“…..Would it interest you to know that your main punching bag these days cooperated as much with ‘Paradise Lost’ as we did with Stanley’s film? Check the closing credits, next time it comes round on your TV.
Your whipping boy, Mac."
Fielding M. McGhee III
The Jonestown Institute
At least, however, "Paradise Lost" didn't offer up some grotesque apologist tripe about Jonestown, like the kind you see on these "NRM" websites. Lamentably, however, it did miss the mark, like all the others. But no mind. Now you'll have a chance to "read all about it,"
In this editorial by the Times Standard, they focus on Tim Stoen and his published apology to my father, which first ran in the Santa Rosa Press Democrat (to be posted.) Interesting thing: The Examiner just didn't have any room for such a story!
And, like Orwell's Big Brother hard at work on "fixing history," our "Jonestown" director, Stanley Nelson, too, just didn't have any room for such a story.... Coincidence?? Somebody needs to call Stan, or Mrs. Nelson (his writer, Marcia Smith) and ask them why, don't you think?
The editorial is called:
"After three decades, Assistant District Attorney Tim Stoen wrote a letter of apology to the reporter whose life he helped make miserable in the early 1970s for stories written on the strangely violent and pseudo-messianic happenings at the People's Temple under Jim Jones.
Stoen, as is well known, was a top aide to Jones until about a year before the cult's infamous mass suicide. Before his break with the temple, he and other Jones supporters publicly flayed the reporter and protested the offices of the San Francisco Examiner for his unpopular accounts of the goings-on at the People's Temple.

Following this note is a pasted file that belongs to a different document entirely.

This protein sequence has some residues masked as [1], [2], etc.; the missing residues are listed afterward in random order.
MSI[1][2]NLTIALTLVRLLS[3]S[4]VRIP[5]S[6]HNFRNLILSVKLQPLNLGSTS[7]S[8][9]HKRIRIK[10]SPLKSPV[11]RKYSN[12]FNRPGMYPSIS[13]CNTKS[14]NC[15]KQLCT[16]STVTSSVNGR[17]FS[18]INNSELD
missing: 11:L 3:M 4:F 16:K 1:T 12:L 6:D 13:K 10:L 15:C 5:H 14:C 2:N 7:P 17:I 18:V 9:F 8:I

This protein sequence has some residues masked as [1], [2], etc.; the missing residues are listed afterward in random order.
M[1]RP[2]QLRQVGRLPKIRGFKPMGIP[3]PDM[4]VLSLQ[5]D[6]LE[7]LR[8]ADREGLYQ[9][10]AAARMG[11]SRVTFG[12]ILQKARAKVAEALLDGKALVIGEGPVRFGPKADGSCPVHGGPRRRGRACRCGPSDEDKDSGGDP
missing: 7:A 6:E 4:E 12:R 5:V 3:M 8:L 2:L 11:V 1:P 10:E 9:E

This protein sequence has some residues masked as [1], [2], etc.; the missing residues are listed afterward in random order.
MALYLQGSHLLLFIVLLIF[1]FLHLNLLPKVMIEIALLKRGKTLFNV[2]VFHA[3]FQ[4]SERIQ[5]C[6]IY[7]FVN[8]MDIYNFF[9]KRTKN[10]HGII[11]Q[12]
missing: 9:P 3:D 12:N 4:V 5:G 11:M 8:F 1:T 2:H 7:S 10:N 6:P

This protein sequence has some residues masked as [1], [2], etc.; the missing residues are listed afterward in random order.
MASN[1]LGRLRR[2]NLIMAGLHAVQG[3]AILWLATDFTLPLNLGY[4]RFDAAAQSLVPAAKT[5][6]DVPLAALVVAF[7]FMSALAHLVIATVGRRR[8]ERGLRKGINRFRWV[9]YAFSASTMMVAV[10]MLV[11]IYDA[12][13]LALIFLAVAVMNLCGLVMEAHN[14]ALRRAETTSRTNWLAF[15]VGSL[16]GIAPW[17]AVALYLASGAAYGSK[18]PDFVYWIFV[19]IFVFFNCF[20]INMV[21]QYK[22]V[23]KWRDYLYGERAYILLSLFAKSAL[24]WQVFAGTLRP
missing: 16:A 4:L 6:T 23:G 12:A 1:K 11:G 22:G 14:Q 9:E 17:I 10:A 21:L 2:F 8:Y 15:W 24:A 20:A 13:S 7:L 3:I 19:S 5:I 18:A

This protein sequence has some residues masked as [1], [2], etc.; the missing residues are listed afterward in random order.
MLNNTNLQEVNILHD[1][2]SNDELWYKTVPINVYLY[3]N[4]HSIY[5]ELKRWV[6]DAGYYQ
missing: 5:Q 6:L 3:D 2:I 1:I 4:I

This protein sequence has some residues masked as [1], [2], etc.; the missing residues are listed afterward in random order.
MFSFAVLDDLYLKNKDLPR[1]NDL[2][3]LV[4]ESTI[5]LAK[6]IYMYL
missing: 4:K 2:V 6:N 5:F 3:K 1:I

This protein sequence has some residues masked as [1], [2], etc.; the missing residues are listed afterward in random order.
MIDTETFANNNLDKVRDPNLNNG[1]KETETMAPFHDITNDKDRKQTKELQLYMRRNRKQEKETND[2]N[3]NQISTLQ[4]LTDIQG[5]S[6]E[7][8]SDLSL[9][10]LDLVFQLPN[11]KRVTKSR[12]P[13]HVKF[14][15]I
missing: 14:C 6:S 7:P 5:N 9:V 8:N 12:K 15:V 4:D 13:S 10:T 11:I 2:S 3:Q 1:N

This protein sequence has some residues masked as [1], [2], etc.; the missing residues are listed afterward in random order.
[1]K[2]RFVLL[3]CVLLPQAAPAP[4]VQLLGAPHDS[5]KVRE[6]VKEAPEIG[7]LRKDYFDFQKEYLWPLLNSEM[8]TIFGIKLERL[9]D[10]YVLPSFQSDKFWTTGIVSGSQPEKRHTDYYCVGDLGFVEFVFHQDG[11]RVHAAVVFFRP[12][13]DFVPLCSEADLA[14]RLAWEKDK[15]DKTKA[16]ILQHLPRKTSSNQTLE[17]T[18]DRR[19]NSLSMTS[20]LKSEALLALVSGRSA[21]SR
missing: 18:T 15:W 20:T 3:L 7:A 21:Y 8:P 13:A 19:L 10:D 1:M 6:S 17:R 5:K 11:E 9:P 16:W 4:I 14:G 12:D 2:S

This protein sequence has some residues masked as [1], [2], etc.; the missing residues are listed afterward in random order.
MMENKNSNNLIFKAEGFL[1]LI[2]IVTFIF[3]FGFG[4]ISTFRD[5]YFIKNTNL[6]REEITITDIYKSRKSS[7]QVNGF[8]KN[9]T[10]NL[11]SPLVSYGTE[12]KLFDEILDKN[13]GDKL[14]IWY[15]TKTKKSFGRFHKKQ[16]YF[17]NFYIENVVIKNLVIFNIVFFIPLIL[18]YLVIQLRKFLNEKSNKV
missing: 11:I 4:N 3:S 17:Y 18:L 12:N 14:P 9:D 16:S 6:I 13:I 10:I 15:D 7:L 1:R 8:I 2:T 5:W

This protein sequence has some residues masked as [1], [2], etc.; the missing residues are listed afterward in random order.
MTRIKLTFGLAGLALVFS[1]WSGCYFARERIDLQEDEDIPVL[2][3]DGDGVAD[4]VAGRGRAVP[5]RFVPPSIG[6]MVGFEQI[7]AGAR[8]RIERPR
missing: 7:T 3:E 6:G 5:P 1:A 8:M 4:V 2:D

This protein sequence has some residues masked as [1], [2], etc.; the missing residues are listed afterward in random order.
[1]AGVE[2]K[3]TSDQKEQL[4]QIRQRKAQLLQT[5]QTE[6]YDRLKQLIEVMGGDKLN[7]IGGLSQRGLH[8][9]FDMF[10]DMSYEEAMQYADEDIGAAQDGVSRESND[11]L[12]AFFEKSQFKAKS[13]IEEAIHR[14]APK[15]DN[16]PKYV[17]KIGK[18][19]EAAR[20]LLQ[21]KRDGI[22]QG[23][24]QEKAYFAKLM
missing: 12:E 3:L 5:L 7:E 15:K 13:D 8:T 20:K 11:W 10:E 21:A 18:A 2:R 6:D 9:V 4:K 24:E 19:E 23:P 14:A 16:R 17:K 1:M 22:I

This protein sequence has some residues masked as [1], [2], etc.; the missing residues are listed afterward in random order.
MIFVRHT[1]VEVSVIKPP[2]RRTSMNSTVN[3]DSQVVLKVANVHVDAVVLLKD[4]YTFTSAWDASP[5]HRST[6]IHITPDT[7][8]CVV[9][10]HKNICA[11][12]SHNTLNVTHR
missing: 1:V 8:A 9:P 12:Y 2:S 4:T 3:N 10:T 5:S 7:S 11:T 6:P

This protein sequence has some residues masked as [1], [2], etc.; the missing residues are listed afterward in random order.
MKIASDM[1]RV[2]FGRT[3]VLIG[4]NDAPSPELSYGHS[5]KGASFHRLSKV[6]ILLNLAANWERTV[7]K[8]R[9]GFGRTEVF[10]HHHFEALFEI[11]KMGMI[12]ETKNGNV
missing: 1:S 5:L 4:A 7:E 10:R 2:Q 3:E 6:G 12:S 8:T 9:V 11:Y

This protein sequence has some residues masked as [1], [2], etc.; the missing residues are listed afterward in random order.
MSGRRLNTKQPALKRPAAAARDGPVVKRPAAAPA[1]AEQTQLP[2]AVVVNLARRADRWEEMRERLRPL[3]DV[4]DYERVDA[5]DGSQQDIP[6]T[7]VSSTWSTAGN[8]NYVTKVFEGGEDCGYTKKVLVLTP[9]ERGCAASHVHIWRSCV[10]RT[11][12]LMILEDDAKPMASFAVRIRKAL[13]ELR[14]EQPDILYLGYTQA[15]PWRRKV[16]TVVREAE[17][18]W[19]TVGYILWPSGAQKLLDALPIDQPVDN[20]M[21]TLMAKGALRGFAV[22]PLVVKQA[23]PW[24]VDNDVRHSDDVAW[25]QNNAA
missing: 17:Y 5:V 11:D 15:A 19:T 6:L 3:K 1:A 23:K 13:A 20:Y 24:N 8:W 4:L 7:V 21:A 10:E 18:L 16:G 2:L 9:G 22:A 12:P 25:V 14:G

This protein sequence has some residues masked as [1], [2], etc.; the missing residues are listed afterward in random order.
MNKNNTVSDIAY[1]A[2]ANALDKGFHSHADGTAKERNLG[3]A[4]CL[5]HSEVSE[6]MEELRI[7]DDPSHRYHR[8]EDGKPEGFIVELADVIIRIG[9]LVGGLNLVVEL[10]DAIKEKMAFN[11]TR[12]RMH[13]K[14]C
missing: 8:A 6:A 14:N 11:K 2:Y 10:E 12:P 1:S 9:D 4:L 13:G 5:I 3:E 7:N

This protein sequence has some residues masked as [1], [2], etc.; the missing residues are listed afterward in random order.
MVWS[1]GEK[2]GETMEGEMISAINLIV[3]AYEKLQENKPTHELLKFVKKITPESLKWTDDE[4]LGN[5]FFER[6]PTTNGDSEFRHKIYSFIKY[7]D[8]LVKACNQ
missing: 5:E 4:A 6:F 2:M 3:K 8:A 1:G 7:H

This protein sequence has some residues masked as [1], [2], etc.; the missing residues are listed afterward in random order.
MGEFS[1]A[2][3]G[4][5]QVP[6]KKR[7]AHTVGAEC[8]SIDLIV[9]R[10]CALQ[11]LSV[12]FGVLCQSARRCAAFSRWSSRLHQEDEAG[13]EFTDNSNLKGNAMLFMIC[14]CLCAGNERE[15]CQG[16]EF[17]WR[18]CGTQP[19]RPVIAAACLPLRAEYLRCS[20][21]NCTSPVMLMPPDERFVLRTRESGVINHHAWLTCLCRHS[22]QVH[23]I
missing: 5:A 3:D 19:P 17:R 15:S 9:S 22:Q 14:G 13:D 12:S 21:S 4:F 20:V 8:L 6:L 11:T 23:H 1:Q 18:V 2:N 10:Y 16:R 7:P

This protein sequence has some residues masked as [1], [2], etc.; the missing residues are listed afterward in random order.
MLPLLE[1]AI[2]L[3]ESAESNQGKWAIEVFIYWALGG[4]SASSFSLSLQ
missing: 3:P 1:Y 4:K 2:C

While perhaps startling, the letter was a thoughtful gesture from Stoen to reporter Les Kinsolving, who had recently suffered a heart attack; Kinsolving released the letter to the press. Meant as a private communication, it seemed heartfelt and expressed a level of regret that Stoen hadn't said publicly over his involvement with the People's Temple.
That made it newsworthy to the Santa Rosa Press Democrat, and to this newspaper as well.
But Stoen said he felt the Press Democrat reporter who wrote the story made too much out of something that Stoen said has been consistent all along: he has repented and apologized for his actions with the People's Temple and Jim Jones.
Stoen may not realize that in the letter he admits more wrongdoing than he has in the past; for the second-highest-ranking law enforcement officer in Humboldt County, that by itself makes it a big deal.
Remembering that more than 900 people died as the end result of Jones' ministry makes the letter's importance even more clear.
Since he became right-hand man to DA Paul Gallegos, Stoen has blazed a maverick and sometimes unusual trail of his own, including an odd three-day Senate campaign run and a personal style that has put him at odds with some in the local legal community.
Be that as it may: We applaud Stoen for writing the letter and for making the admissions he did -- it seems to show a mature man making a thoughtful amends for past bad judgments.